- A US federal judge ruled on Friday preventing Texas Gov. Greg Abbott from reducing the number of mail-in ballot drop-off sites to one site per country, according to the Austin American-Statesman.
- Abbott’s order would have required people to travel for miles just to reach one ballot drop-off location, which Democrats saw as voter suppression.
- US District Judge Robert Pitman wrote that Abbott’s order would have created for elderly and disabled voters.
- Texas Attorney General Ken Paxton is expected to appeal the decision.
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A US federal judge issued an order on Friday that would prevent Texas Governor Greg Abbott from reducing the number of available mail-in ballot drop-off sites to one site per country, which Democrats contended was an act of voter suppression, according to the Austin American-Statesman.
In a 46-page decision, Judge Robert Pitman of the US District Court for the Western District of Texas wrote that Abbott’s order limiting drop-off sites would be burdensome to many voters, especially seniors and disabled voters, many of whom rely on mail-in balloting and are likely to use the drop-off sites.
The judge also noted that the susceptibility of such voters to the coronavirus pandemic was an issue.
“By limiting ballot return centers to one per county, older and disabled voters living in Texas’s largest and most populous counties must travel further distances to more crowded ballot return centers where they would be at an increased risk of being infected by the coronavirus in order to exercise their right to vote and have it counted,” Pitman wrote.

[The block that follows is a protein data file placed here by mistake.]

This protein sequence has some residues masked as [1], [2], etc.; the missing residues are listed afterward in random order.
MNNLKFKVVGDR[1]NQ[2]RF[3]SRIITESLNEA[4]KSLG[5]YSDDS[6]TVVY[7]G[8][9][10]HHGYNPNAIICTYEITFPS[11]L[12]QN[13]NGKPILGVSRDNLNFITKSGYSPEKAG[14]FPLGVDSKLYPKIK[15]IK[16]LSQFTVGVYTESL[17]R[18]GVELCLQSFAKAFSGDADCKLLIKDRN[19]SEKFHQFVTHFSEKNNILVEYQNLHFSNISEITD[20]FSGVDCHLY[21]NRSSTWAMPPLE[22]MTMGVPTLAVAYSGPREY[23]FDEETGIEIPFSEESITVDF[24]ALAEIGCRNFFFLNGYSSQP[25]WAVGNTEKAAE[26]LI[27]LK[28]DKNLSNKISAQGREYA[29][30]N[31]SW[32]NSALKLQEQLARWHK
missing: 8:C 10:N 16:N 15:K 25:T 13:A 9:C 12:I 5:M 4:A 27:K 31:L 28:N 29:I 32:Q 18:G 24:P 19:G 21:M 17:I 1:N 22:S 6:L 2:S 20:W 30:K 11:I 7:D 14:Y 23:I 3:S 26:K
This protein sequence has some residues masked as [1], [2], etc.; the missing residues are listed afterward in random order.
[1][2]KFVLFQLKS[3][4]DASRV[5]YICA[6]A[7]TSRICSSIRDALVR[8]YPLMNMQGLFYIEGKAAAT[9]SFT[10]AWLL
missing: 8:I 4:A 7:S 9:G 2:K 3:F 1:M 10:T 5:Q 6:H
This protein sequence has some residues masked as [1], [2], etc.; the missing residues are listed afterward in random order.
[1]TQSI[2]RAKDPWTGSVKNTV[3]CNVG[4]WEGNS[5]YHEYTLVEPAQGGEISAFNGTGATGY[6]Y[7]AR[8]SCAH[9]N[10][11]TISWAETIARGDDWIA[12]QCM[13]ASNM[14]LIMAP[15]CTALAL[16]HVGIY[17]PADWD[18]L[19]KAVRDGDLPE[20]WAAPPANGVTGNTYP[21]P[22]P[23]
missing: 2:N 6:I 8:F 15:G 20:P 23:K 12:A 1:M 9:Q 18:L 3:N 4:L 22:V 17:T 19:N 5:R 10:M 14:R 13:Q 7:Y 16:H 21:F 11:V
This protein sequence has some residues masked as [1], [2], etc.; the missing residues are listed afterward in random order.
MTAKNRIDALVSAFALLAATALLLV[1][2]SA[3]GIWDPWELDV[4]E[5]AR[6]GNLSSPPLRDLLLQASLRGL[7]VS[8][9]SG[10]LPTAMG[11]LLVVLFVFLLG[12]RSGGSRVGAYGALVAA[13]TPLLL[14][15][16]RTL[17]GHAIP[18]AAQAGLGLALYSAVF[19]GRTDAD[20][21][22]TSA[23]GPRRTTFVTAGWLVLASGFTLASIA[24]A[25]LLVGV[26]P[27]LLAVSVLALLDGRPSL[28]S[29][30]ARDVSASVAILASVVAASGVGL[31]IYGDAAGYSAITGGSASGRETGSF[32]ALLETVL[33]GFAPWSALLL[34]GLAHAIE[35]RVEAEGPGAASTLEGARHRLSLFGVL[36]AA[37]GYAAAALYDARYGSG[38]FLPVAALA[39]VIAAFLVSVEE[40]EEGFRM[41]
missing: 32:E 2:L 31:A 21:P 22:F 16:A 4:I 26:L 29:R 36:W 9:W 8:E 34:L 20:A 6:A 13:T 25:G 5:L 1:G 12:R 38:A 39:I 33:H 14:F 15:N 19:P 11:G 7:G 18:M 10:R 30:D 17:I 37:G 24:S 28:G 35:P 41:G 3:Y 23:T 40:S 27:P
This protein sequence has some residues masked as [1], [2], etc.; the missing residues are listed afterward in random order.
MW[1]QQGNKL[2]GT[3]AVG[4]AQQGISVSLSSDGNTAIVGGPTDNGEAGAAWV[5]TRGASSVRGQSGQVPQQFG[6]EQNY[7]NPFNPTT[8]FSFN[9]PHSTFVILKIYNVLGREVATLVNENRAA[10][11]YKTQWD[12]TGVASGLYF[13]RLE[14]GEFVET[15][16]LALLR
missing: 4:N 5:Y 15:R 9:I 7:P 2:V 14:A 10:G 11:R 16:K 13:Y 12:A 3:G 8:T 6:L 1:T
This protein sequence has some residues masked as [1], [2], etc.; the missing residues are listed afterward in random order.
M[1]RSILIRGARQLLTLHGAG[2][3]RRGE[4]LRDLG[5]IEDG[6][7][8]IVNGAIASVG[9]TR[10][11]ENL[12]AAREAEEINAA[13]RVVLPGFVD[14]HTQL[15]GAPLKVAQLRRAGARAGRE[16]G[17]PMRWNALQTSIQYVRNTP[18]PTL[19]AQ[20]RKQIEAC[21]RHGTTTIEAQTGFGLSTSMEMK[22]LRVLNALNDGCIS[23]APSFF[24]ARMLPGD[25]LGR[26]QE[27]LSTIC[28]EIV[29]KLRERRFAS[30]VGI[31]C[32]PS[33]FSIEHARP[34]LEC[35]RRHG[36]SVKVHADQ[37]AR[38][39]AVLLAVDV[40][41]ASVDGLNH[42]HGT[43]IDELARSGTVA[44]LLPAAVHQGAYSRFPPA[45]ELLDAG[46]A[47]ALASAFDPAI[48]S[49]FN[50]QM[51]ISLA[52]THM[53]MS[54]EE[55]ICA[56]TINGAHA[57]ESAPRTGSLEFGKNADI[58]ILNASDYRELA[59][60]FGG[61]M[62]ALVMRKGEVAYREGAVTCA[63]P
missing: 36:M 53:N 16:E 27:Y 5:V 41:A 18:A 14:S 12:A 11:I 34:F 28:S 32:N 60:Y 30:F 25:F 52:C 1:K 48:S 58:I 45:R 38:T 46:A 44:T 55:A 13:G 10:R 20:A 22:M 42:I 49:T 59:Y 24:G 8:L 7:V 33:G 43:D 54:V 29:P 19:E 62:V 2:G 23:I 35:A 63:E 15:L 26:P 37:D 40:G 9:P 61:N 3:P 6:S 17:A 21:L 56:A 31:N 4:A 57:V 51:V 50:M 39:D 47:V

He added: “By forcing absentee voters to risk infection with a deadly disease to return their ballots in person or disenfranchisement if the (Postal Service) is unable to deliver their ballots in time, the October 1 Order imposes a burden on an already vulnerable voting population.”
When Abbott made his proclamation on Oct. 1, he said that by limiting each county to one drop-off site, he was protecting the integrity of the election.
“As we work to preserve Texans’ ability to vote during the COVID-19 pandemic, we must take extra care to strengthen ballot security protocols throughout the state,” Abbott said at the time. “These enhanced security protocols will ensure greater transparency and will help stop attempts at illegal voting.”
The state hasn’t responded, but Texas Attorney General Ken Paxton is expected to appeal the ruling. The appeal would land in the more conservative US Court of Appeals for the 5th Circuit.
Gilberto Hinojosa, chairman of the Texas Democratic Party, released a statement praising the decision.
“Governor Abbott’s attempt to suppress Texas voters has been thwarted,” he said. “Judge Pitman’s common sense order followed well-established law and stopped the governor from making up election rules after the election started. Frankly, it ought to be a shock to all of us that such a ruling is even required.”
Texas, a traditionally reliable Republican stronghold, has emerged as a potential electoral battleground this year, with President Trump and Democratic presidential nominee both competing for the state’s 38 electoral votes. Trump currently leads Biden in the Real Clear Politics polling average for Texas by a 49.2% to 44.8% margin.